January 20 was the first anniversary of Turkey’s invasion of Afrin, the northwest Syrian enclave that had been under the control of Syrian Kurdish militias from the People’s Protection Units (YPG).
Discussion of Afrin is off limits in Turkey, where only acclaim of the conquest is permitted. It is likely no coincidence that, days before the operation’s anniversary, prosecutors prepared an indictment against Necla Demir and her news site Gazete Karınca for reporting the realities of Afrin. The regime is warning others not to broach the subject.
In fact, there is little need for such a warning, since in Turkey the operation is a source of pride for people of all sides, with the exception of the Peoples’ Democratic Party (HDP). The triumphal legends of the “New Turkey” are being written on Syrian land!
Despite, Afrin is under strict lockdown, and no one can enter besides military officers, Turkish civil servants and the regime media. There are no independent sources on what took place during the Turkish attack, and what has happened since March, when Turkey invaded the city thanks to military support from Russia. What information we have comes to us second-hand.
This is the case with two reports by intergovernmental institutions scrutinising claims of crimes against civilians and human rights infractions. The first was prepared by the United Nations High Commissioner for Human Rights last June. Another report by the same body presented to the Human Rights Council under “situations that require the Council’s attention” was published in September. Naturally, U.N.’s rapporteurs were not permitted to carry out fieldwork, but in any case, by cross referencing their data they have presented the most objective analyses possible.
Both reports say it is beyond doubt the invading force has violated the rights of the civilian population of Afrin, both during the military operation and after it.
Besides these two U.N. reports we have news items that come in dribs and drabs from Turkish official sources, describing the new life brought to the area with administrative and humanitarian projects – irregular reports describing the new branch of the Turkish Post Office or Turkish state-run Ziraat Bank that have opened, the blankets or food distributed to residents, or the officials appointed to the district.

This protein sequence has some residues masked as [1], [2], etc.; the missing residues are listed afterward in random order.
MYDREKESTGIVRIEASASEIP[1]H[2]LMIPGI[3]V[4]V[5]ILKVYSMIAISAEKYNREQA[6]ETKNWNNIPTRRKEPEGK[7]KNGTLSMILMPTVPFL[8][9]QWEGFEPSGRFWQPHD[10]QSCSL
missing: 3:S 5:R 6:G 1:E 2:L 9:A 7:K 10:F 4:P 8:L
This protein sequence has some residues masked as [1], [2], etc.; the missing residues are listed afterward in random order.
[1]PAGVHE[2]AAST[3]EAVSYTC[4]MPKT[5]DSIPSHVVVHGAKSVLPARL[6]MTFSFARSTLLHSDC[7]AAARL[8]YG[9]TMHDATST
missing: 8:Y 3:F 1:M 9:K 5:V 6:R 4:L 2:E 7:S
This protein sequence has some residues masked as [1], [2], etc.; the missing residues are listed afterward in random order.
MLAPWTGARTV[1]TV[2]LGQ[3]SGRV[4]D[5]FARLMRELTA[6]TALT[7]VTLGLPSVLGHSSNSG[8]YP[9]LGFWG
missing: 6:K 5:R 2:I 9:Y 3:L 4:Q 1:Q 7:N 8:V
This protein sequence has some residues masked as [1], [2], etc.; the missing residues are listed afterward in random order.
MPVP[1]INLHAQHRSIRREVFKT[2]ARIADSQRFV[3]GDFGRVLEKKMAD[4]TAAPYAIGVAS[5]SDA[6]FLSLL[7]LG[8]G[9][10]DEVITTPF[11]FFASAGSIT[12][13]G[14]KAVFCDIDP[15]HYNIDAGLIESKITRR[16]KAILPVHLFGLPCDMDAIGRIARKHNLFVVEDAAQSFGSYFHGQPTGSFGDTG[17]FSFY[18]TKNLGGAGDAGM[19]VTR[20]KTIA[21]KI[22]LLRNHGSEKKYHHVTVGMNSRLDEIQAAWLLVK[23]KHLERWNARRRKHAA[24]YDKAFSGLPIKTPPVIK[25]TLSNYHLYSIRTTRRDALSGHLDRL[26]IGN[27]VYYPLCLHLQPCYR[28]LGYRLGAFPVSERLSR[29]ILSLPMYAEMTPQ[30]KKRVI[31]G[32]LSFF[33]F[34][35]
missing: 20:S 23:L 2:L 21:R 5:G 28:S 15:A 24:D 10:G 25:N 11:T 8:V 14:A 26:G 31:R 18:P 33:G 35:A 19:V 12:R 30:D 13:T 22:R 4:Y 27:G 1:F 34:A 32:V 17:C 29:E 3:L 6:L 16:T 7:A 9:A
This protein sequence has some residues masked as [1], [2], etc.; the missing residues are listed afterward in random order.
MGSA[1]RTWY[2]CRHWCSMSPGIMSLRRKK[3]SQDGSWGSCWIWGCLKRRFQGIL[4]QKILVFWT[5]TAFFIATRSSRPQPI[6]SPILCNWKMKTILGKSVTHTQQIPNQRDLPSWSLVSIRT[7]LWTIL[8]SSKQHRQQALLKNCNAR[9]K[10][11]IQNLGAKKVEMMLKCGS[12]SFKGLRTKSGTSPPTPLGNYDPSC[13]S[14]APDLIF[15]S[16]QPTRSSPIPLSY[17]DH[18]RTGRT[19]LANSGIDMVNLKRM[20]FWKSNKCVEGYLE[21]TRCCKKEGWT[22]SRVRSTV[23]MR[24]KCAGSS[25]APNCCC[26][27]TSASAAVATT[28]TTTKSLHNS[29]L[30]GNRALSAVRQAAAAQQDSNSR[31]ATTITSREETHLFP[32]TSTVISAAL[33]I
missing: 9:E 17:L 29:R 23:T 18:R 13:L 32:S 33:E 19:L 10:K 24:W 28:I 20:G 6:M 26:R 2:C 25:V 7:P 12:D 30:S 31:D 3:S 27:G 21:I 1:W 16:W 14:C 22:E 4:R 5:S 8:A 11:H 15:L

The second U.N. report contains a self-congratulatory statement submitted at the rapporteurs’ request by the Turkish regime on its projects in Afrin. Item 17 reads:
“Seven Local Councils composed of representatives of the local people are now in place. As an example, the Local Council in Afrin city, presided by a Kurdish representative, is composed of eleven Kurds, eight Arabs and one Turkmen, demonstrating the demographic nature of the region.”
Yet the fact that independent journalists and observers have been prohibited by Ankara from entering Afrin despite their claims is enough to raise suspicions on the scale and nature of the invasion. If everything is so good there, why not let the world in to see?
The answer is that the entire situation in Afrin is appalling! The 1907 Hague Convention respecting Laws and Customs of War on Land, which is still in effect, states that an invading state is obliged to ensure public order and protect the lives of civilians in the territory it invades. These are also the limits set on the invading state, meaning it cannot use sovereign powers. Not only has Ankara failed to protect the civilians of Afrin, it has also allowed its Syrian auxiliary jihadist groups to brutalise them without challenge. And, of course, Ankara is acting as a sovereign in the territory it has invaded.
Likewise, the concept of self-defence used by Turkey as a legal justification for its invasion can only cover a specified period of time.
Even if none of the world’s countries were convinced by the stories of security threats spun by Turkey to justify the invasion, they nevertheless turned a blind eye to it for a number of reasons. Some countries may have calculated that Turkey would get bogged down in a conflict in Afrin.